Until July of 1863 the north had not a single strategic victory to its credit that could have caused the collapse of the South – yet Lincoln was unwilling to make peace and restore the nation. There had been victories but the South was finally ready to move from a defensive to an offensive war to force peace on the north. The defeat at Gettysburg ensured that there would be two more years of bloodshed and horror and that the war would degenerate into smaller skirmishes, bloodier defenses and finally the defeat of the South, at Gettysburg and in the Civil War, would stem from the same reasons.
First is the fact that the battle was fought outside of the parameters of Southern strategic planning for victory. Robert E. Lee had, for nearly two years, enjoyed victory after victory when his troops were fighting in Virginia and hitting union forces that were inferior – in both terms of supply and leadership – who were fighting on “foreign” soil. His defeats had come in approaching well entrenched positions when he had not been able to outflank them. While the leadership of the north did not improve it had at least learned to sit behind its defenses until it had overwhelming superiority and then to wage total war against soldier and civilian both.
At Gettysburg he faced a numerically superior enemy – 94,000 men versus 72,000 – and due to the failure on especially the first day but also the second day to take and hold the high ground by the third day the union artillery commanded the heights. And here not only the numerical superiority of the north gave them the advantage but the fact that their industrial base had been able to produce a larger number of rifled – hence more accurate – artillery pieces meant that frontal assaults, like Pickett’s Charge, were tantamount to human wave suicide charges. That he managed to inflict as many casualties as he took is a tribute to the gallantry of his men who followed the order – Up men! And to your posts! And let no man forget today, that you are from Old Virginia!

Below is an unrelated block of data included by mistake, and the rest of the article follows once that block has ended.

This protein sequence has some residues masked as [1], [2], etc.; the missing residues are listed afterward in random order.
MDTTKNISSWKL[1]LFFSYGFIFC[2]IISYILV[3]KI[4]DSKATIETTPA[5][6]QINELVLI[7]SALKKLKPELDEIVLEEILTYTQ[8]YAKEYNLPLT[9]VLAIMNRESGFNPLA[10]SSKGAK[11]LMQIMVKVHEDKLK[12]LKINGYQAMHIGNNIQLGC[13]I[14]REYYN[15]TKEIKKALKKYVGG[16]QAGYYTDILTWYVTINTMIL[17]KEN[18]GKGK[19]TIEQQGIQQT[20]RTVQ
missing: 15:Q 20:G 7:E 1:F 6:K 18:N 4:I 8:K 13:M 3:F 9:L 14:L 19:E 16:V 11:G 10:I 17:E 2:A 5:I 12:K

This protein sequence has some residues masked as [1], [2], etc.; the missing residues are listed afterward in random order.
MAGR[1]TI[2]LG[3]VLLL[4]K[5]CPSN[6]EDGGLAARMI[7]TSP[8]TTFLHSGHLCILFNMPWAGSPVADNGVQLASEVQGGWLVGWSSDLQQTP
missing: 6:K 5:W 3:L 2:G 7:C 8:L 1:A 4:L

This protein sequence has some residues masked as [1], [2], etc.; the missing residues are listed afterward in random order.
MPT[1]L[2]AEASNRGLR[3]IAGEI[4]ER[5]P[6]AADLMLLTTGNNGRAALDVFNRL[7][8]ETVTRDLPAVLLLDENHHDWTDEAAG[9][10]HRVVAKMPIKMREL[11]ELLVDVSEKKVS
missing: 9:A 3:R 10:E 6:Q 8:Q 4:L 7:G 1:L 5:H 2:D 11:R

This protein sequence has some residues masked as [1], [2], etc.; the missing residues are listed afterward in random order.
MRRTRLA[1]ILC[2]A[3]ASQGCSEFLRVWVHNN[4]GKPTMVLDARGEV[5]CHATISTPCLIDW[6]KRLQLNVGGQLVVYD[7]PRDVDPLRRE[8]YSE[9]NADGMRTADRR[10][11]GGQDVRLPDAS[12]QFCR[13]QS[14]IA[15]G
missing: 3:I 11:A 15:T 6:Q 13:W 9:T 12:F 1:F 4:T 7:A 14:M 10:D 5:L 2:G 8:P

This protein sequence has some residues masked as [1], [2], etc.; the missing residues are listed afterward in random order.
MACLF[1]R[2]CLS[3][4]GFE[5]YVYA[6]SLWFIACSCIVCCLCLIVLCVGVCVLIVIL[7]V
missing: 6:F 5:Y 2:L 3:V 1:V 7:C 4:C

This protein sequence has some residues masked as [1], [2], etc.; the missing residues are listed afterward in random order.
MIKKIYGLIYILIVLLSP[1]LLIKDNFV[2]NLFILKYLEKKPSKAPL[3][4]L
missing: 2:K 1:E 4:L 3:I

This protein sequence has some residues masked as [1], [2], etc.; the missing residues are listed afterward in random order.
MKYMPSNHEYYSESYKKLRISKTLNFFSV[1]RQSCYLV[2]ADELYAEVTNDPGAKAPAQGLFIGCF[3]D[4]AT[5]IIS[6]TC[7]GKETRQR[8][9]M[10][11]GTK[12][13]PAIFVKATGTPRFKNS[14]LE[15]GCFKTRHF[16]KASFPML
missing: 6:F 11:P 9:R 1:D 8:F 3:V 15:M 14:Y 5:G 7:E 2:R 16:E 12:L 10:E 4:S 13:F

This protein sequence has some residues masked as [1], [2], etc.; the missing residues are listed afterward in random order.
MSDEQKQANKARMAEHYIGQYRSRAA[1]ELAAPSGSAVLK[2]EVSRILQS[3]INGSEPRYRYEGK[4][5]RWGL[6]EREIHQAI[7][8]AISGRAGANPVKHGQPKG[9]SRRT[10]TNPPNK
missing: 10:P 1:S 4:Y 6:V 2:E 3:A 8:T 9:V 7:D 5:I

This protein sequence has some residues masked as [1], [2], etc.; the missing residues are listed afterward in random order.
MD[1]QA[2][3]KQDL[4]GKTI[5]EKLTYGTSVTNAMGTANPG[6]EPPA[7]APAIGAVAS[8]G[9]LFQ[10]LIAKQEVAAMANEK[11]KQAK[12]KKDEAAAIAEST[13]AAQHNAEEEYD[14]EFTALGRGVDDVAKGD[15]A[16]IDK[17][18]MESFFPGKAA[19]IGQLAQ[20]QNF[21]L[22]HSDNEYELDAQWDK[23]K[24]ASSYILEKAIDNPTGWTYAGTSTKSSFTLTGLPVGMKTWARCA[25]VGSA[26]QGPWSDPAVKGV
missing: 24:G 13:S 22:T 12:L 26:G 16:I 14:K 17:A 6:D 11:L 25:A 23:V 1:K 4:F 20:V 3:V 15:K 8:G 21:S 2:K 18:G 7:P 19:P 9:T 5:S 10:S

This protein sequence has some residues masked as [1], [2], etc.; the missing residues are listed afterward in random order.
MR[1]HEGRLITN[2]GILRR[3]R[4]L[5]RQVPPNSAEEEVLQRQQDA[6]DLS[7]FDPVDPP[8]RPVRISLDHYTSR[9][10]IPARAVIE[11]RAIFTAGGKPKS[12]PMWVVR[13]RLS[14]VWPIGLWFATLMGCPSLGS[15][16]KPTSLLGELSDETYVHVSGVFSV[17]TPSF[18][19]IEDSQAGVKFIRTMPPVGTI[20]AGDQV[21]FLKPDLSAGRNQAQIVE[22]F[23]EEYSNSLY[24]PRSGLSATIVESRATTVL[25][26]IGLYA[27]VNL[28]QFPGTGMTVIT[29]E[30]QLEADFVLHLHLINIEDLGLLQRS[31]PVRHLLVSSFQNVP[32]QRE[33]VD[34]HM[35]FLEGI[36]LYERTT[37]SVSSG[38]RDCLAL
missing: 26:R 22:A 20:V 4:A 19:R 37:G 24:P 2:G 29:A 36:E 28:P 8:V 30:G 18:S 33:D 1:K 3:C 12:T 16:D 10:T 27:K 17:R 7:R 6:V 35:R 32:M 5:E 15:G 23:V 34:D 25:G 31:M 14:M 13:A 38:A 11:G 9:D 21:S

By the time J. E. B. Stuart had been dispatched to use his cavalry the issue had been decided. The fact that he had not, as so often before, been leading the first wave of the charge along with his death the year following in the Overland Campaign made him a convenient scapegoat. As another scapegoat, Major General George Pickett – who gave the order that concluded the last paragraph, responded when asked why the Confederates were defeated at Gettysburg, I always thought the Yankees had something to do with it.The reasons for the failure of the Southern War for Independence are many and varied. Most of them have to do with the ineptitude of the political leadership although there are a number of military commanders whose abilities were dubious. The one assertion we feel safe in making is that no general officer of the Confederacy present at Gettysburg fell into that category.
Saber and scapegoat : J.E.B. Stuart and the Gettysburg controversy Mechanicsburg, PA : Stackpole Books, c 1994 Mark Nesbitt Gettysburg, Battle of, Gettysburg, Pa., 1863, Stuart, J. E. B. (James Ewell Brown), 1833-1864 Hardcover. 1st. ed. and printing. xix, 227 p.,  p. of plates : ill., maps ; 22 cm. Includes bibliographical references (p. 217-222) and index. Clean, tight and strong binding with clean dust jacket. No highlighting, underlining or marginalia in text. VG/VG
The major facts of the Gettysburg campaign and battle are well-known, but controversies about its outcome abound even today. No issue is more contested than that of the whereabouts of the dashing cavalryman, Maj. Gen. J. E. B. Stuart.
Nesbitt gives a detailed reconstruction of Stuart’s actions during the campaign and presents the case that Stuart was not at fault for the loss: He was following orders to the best of his ability.
The blame surrounding Stuart only surfaced after the war when some veterans vilified Stuart unfairly. Unfortunately for the great cavalryman, that culpability has stuck. Nesbitt’s findings challenge generations of Gettysburg historiography.